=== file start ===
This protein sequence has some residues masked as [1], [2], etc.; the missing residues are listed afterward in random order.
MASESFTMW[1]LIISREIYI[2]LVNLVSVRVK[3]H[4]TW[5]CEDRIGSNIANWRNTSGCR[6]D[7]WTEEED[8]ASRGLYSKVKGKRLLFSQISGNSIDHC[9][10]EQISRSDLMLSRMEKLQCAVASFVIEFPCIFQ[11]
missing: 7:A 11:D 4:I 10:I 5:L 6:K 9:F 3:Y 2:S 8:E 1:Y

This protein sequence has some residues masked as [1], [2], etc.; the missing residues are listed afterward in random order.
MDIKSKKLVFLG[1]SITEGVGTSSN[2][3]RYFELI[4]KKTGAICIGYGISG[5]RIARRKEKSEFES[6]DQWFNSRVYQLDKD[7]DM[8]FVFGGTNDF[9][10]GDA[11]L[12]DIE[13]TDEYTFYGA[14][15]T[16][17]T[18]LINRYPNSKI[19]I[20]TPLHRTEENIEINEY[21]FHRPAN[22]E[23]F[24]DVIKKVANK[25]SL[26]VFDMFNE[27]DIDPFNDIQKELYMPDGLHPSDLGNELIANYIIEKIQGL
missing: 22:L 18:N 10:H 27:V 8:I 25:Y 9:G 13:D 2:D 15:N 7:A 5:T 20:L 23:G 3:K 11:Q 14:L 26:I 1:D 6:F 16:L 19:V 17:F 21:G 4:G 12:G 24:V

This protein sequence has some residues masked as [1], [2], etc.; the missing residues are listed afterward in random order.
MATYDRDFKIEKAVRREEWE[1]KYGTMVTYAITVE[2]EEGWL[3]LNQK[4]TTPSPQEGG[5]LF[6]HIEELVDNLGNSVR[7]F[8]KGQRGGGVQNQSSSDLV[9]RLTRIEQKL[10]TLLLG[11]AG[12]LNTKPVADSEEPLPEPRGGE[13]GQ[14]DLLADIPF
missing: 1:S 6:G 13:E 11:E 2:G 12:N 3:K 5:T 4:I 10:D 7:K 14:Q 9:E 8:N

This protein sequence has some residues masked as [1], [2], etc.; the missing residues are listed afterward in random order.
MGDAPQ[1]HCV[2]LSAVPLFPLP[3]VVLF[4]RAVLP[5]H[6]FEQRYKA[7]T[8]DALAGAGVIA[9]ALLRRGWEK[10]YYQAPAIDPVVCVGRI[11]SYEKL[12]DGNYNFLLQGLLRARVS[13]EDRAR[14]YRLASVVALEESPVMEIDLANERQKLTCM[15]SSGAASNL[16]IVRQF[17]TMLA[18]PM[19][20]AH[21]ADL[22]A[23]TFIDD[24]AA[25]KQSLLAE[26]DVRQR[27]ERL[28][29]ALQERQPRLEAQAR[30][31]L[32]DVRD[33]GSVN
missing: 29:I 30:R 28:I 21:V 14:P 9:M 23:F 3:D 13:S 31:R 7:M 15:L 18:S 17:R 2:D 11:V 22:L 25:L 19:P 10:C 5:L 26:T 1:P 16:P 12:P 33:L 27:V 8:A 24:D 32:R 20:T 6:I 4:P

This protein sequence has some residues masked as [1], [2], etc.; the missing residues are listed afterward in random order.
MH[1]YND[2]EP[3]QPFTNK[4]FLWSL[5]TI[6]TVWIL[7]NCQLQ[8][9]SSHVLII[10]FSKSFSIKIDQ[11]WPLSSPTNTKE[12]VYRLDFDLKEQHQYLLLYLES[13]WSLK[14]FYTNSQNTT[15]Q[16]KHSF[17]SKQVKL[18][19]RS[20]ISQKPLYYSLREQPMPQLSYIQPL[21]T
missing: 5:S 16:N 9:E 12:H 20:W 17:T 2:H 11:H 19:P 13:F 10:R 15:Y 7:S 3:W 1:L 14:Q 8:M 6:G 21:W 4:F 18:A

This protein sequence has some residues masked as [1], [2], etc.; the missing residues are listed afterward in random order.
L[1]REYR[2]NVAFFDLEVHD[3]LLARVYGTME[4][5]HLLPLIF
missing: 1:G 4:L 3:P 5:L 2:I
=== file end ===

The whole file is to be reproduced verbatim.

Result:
This protein sequence has some residues masked as [1], [2], etc.; the missing residues are listed afterward in random order.
MASESFTMW[1]LIISREIYI[2]LVNLVSVRVK[3]H[4]TW[5]CEDRIGSNIANWRNTSGCR[6]D[7]WTEEED[8]ASRGLYSKVKGKRLLFSQISGNSIDHC[9][10]EQISRSDLMLSRMEKLQCAVASFVIEFPCIFQ[11]
missing: 7:A 11:D 4:I 10:I 5:L 6:K 9:F 3:Y 2:S 8:E 1:Y

This protein sequence has some residues masked as [1], [2], etc.; the missing residues are listed afterward in random order.
MDIKSKKLVFLG[1]SITEGVGTSSN[2][3]RYFELI[4]KKTGAICIGYGISG[5]RIARRKEKSEFES[6]DQWFNSRVYQLDKD[7]DM[8]FVFGGTNDF[9][10]GDA[11]L[12]DIE[13]TDEYTFYGA[14][15]T[16][17]T[18]LINRYPNSKI[19]I[20]TPLHRTEENIEINEY[21]FHRPAN[22]E[23]F[24]DVIKKVANK[25]SL[26]VFDMFNE[27]DIDPFNDIQKELYMPDGLHPSDLGNELIANYIIEKIQGL
missing: 22:L 18:N 10:H 27:V 8:I 25:Y 9:G 13:D 2:D 15:N 7:A 5:T 20:L 23:G 3:K 11:Q 14:L 26:I 1:D 6:F 16:L 19:V 17:F 21:G 4:G 12:G 24:V

This protein sequence has some residues masked as [1], [2], etc.; the missing residues are listed afterward in random order.
MATYDRDFKIEKAVRREEWE[1]KYGTMVTYAITVE[2]EEGWL[3]LNQK[4]TTPSPQEGG[5]LF[6]HIEELVDNLGNSVR[7]F[8]KGQRGGGVQNQSSSDLV[9]RLTRIEQKL[10]TLLLG[11]AG[12]LNTKPVADSEEPLPEPRGGE[13]GQ[14]DLLADIPF
missing: 1:S 6:G 13:E 11:E 2:G 12:N 3:K 5:T 4:I 10:D 7:K 14:Q 9:E 8:N

This protein sequence has some residues masked as [1], [2], etc.; the missing residues are listed afterward in random order.
MGDAPQ[1]HCV[2]LSAVPLFPLP[3]VVLF[4]RAVLP[5]H[6]FEQRYKA[7]T[8]DALAGAGVIA[9]ALLRRGWEK[10]YYQAPAIDPVVCVGRI[11]SYEKL[12]DGNYNFLLQGLLRARVS[13]EDRAR[14]YRLASVVALEESPVMEIDLANERQKLTCM[15]SSGAASNL[16]IVRQF[17]TMLA[18]PM[19][20]AH[21]ADL[22]A[23]TFIDD[24]AA[25]KQSLLAE[26]DVRQR[27]ERL[28][29]ALQERQPRLEAQAR[30][31]L[32]DVRD[33]GSVN
missing: 29:I 30:R 28:I 21:V 14:P 9:M 23:F 3:D 13:S 31:R 7:M 15:L 18:S 17:R 2:D 11:V 22:L 25:L 19:P 10:C 5:L 26:T 1:P 16:P 12:P 33:L 27:V 8:A 24:D 32:R 20:T 6:I 4:P

This protein sequence has some residues masked as [1], [2], etc.; the missing residues are listed afterward in random order.
MH[1]YND[2]EP[3]QPFTNK[4]FLWSL[5]TI[6]TVWIL[7]NCQLQ[8][9]SSHVLII[10]FSKSFSIKIDQ[11]WPLSSPTNTKE[12]VYRLDFDLKEQHQYLLLYLES[13]WSLK[14]FYTNSQNTT[15]Q[16]KHSF[17]SKQVKL[18][19]RS[20]ISQKPLYYSLREQPMPQLSYIQPL[21]T
missing: 5:S 16:N 9:E 12:H 20:W 17:T 2:H 11:H 19:P 13:F 10:R 15:Y 7:S 3:W 1:L 14:Q 8:M 6:G 21:W 4:F 18:A

This protein sequence has some residues masked as [1], [2], etc.; the missing residues are listed afterward in random order.
L[1]REYR[2]NVAFFDLEVHD[3]LLARVYGTME[4][5]HLLPLIF
missing: 1:G 4:L 3:P 5:L 2:I